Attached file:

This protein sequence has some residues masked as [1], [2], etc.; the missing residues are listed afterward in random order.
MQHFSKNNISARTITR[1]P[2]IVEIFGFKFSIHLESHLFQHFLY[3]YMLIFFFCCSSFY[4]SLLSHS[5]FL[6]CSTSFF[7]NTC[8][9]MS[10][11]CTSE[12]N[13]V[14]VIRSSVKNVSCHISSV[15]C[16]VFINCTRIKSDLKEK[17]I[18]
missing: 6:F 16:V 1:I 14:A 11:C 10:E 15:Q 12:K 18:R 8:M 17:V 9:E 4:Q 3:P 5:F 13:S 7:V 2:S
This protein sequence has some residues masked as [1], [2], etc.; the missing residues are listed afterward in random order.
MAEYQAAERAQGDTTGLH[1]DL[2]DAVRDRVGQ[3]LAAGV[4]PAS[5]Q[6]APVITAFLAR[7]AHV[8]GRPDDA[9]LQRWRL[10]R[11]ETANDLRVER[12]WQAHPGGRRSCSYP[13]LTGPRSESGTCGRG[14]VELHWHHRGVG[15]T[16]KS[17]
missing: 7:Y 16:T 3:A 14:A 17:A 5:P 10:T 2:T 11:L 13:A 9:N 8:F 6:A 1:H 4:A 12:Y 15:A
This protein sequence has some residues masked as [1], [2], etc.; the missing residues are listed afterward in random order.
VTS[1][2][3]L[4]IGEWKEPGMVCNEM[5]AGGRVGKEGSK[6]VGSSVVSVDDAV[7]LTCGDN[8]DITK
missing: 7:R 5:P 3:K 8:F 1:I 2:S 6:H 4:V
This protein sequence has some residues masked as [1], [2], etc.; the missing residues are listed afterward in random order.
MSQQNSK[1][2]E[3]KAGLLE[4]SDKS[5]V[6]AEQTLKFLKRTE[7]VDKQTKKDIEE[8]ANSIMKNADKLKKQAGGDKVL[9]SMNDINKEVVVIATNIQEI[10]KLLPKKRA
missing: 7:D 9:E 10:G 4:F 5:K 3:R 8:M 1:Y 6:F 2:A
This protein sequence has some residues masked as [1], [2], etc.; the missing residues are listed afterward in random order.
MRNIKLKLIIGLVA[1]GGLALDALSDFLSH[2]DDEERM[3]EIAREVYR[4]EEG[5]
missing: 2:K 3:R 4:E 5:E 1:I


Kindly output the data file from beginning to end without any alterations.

This protein sequence has some residues masked as [1], [2], etc.; the missing residues are listed afterward in random order.
MQHFSKNNISARTITR[1]P[2]IVEIFGFKFSIHLESHLFQHFLY[3]YMLIFFFCCSSFY[4]SLLSHS[5]FL[6]CSTSFF[7]NTC[8][9]MS[10][11]CTSE[12]N[13]V[14]VIRSSVKNVSCHISSV[15]C[16]VFINCTRIKSDLKEK[17]I[18]
missing: 6:F 16:V 1:I 14:A 11:C 10:E 15:Q 12:K 18:R 8:M 17:V 9:E 4:Q 3:P 5:F 13:S 7:V 2:S
This protein sequence has some residues masked as [1], [2], etc.; the missing residues are listed afterward in random order.
MAEYQAAERAQGDTTGLH[1]DL[2]DAVRDRVGQ[3]LAAGV[4]PAS[5]Q[6]APVITAFLAR[7]AHV[8]GRPDDA[9]LQRWRL[10]R[11]ETANDLRVER[12]WQAHPGGRRSCSYP[13]LTGPRSESGTCGRG[14]VELHWHHRGVG[15]T[16]KS[17]
missing: 7:Y 16:T 3:A 14:A 17:A 5:P 10:T 2:T 11:L 13:A 9:N 8:F 6:A 1:H 4:A 12:Y 15:A
This protein sequence has some residues masked as [1], [2], etc.; the missing residues are listed afterward in random order.
VTS[1][2][3]L[4]IGEWKEPGMVCNEM[5]AGGRVGKEGSK[6]VGSSVVSVDDAV[7]LTCGDN[8]DITK
missing: 7:R 5:P 3:K 8:F 1:I 2:S 6:H 4:V
This protein sequence has some residues masked as [1], [2], etc.; the missing residues are listed afterward in random order.
MSQQNSK[1][2]E[3]KAGLLE[4]SDKS[5]V[6]AEQTLKFLKRTE[7]VDKQTKKDIEE[8]ANSIMKNADKLKKQAGGDKVL[9]SMNDINKEVVVIATNIQEI[10]KLLPKKRA
missing: 7:D 9:E 10:G 4:F 5:K 3:R 8:M 1:Y 6:F 2:A
This protein sequence has some residues masked as [1], [2], etc.; the missing residues are listed afterward in random order.
MRNIKLKLIIGLVA[1]GGLALDALSDFLSH[2]DDEERM[3]EIAREVYR[4]EEG[5]
missing: 2:K 3:R 4:E 5:E 1:I